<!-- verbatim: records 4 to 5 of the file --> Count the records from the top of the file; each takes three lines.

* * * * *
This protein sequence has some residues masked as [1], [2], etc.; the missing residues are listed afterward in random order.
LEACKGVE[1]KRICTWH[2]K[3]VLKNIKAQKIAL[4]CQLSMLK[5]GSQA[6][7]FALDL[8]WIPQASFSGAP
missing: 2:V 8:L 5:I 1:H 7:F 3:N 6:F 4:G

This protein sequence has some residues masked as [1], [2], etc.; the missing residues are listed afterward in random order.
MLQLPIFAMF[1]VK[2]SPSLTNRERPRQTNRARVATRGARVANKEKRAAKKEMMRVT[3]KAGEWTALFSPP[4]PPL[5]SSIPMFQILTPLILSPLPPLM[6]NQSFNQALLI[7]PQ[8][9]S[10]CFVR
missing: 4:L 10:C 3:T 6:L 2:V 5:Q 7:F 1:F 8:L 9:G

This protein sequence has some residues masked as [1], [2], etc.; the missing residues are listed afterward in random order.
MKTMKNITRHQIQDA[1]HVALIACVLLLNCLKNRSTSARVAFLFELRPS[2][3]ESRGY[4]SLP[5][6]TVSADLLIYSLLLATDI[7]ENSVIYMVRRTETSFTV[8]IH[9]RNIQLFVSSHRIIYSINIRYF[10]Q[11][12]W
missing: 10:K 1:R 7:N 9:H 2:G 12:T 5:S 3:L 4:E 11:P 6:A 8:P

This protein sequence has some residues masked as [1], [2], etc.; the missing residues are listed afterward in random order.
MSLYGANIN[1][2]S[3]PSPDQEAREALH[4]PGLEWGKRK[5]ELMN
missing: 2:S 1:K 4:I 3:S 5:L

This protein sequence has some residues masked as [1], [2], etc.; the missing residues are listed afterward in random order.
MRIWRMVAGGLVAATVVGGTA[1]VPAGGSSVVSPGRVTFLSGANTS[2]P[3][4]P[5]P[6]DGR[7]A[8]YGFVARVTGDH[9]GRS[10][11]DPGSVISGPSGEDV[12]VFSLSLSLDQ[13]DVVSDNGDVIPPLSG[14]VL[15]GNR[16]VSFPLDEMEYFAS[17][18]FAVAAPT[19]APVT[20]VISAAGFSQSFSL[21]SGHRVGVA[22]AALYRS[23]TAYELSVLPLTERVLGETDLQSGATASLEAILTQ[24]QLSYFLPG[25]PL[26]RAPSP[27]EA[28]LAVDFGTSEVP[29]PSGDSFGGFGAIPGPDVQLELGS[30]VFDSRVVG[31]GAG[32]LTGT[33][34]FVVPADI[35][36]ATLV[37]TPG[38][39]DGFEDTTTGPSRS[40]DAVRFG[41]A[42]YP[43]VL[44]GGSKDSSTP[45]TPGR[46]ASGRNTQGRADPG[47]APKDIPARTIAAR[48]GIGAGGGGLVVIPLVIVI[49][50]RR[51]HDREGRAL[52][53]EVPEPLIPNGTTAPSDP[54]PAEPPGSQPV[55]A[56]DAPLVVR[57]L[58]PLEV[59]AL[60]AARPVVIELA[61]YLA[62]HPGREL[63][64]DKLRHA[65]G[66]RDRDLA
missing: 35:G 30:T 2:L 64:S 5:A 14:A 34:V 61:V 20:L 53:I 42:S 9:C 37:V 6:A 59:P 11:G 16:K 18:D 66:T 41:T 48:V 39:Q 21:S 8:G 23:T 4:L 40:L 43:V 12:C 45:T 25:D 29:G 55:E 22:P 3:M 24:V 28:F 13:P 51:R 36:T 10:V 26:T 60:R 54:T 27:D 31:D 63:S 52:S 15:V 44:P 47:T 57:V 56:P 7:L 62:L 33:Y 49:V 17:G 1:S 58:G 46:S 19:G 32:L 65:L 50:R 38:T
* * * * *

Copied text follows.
This protein sequence has some residues masked as [1], [2], etc.; the missing residues are listed afterward in random order.
MSLYGANIN[1][2]S[3]PSPDQEAREALH[4]PGLEWGKRK[5]ELMN
missing: 2:S 1:K 4:I 3:S 5:L

This protein sequence has some residues masked as [1], [2], etc.; the missing residues are listed afterward in random order.
MRIWRMVAGGLVAATVVGGTA[1]VPAGGSSVVSPGRVTFLSGANTS[2]P[3][4]P[5]P[6]DGR[7]A[8]YGFVARVTGDH[9]GRS[10][11]DPGSVISGPSGEDV[12]VFSLSLSLDQ[13]DVVSDNGDVIPPLSG[14]VL[15]GNR[16]VSFPLDEMEYFAS[17][18]FAVAAPT[19]APVT[20]VISAAGFSQSFSL[21]SGHRVGVA[22]AALYRS[23]TAYELSVLPLTERVLGETDLQSGATASLEAILTQ[24]QLSYFLPG[25]PL[26]RAPSP[27]EA[28]LAVDFGTSEVP[29]PSGDSFGGFGAIPGPDVQLELGS[30]VFDSRVVG[31]GAG[32]LTGT[33][34]FVVPADI[35][36]ATLV[37]TPG[38][39]DGFEDTTTGPSRS[40]DAVRFG[41]A[42]YP[43]VL[44]GGSKDSSTP[45]TPGR[46]ASGRNTQGRADPG[47]APKDIPARTIAAR[48]GIGAGGGGLVVIPLVIVI[49][50]RR[51]HDREGRAL[52][53]EVPEPLIPNGTTAPSDP[54]PAEPPGSQPV[55]A[56]DAPLVVR[57]L[58]PLEV[59]AL[60]AARPVVIELA[61]YLA[62]HPGREL[63][64]DKLRHA[65]G[66]RDRDLA
missing: 35:G 30:T 2:L 64:S 5:A 14:A 34:V 61:V 20:L 53:I 42:S 9:C 37:V 6:A 59:P 11:G 16:K 18:D 66:T 41:T 48:V 39:Q 21:S 8:G 23:T 4:L 40:L 43:V 12:C 45:T 25:D 29:G 55:E 22:P 3:M 24:V 28:F 13:P 51:R 36:T 10:V 26:T 60:R 54:T 27:D 31:D 63:S 52:S 15:V 44:P 47:T 57:V 56:P 7:L 62:L 33:Y 49:V 17:G 1:S 58:G 46:S 19:G 32:L 65:L 50:R 38:T